New Jersey Brings Mobile Recovery to the Streets
Residents of Morris County should watch for a new vehicle roaming its at-risk areas. Hope One, a mobile recovery access center, is officially bringing addiction treatment to the streets.
The goal of the program is to remove barriers that prevent people from getting the treatment they need. Jennifer Carpinteri, County Director of Human Services, explains, “The goal is to enlist at-risk individuals, meeting them where they are. Hope One welcomes anyone affected by substance abuse and behavioral health issues to look out for the truck. The folks requiring services will be brought to a treatment facility or program, and not jail. We’re here for you.”
The Morris County Sheriff’s Office Community Services Unit has partnered with the Morris County Center for Addiction Recovery, Education and Success, the Morris County Department of Human Services, and the Mental Health Association of Morris County to bring this new approach to those in need.
How New Hope Brings Hope
The vehicle is equipped with Narcan kits, meal vouchers, and links to support services. The Hope One staff includes a certified peer-recovery specialist and a licensed clinician. They will be able to connect clients to appropriate services, pre-established available beds, and arrange for immediate transportation to treatment facilities.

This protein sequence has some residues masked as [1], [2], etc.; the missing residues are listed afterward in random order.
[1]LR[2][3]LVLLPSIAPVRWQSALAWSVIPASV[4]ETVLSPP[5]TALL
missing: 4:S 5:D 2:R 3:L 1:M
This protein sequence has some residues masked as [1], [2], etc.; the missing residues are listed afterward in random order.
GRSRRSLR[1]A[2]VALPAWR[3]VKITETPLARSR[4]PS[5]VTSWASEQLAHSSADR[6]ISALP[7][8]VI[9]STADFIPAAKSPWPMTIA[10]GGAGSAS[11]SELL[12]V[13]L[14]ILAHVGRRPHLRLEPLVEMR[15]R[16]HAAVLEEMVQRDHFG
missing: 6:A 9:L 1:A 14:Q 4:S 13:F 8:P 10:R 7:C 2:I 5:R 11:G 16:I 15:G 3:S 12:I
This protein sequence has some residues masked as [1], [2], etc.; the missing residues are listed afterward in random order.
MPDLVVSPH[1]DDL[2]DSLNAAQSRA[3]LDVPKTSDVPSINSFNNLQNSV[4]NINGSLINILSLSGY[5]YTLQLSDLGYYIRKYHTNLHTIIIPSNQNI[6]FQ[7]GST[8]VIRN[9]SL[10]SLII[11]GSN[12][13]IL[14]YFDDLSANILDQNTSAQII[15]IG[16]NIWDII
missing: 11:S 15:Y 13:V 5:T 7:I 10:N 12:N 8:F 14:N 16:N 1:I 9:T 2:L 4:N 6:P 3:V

The program is designed to further the cause of the Morris County Stigma-Free Communities Initiative. This effort “aims to eliminate the negative stigma associated with mental illness and substance-abuse disorders.”
“We’re going to at-risk populations two days a week, and we’re going to get people into treatment,” said Morris County Sheriff Jim Gannon. “We’re going to high-risk locations, where people frequent, sometimes to ingest heroin and opioids, and through education, we are going to talk these people into coming to treatment. We’re not looking to bring people to jail, but to bring people to treatment.” He further explained, “This is about getting those struggling with substance abuse off the street, and immediately connected with services, with the goal of returning them to be productive members of society and drug-free.”
A Step In the Right Direction
With drug overdose deaths across the nation totaling more than 50,000 in 2015, Americans are in desperate need for effective solutions. In Morris County alone, heroin deaths have increased 155 percent since 2011. Hope One proponents believe this program will be effective because it is a client-driven service. “We travel to the client; they do not come to us,” said Gannon.
Carpinteri noted, “This brand-new approach delivers services in a unique way, blending law-enforcement and social services to bring hope into communities.”
Additional Reading: Virginia Wants Treatment – Not Jail – For Its Addicted Citizens
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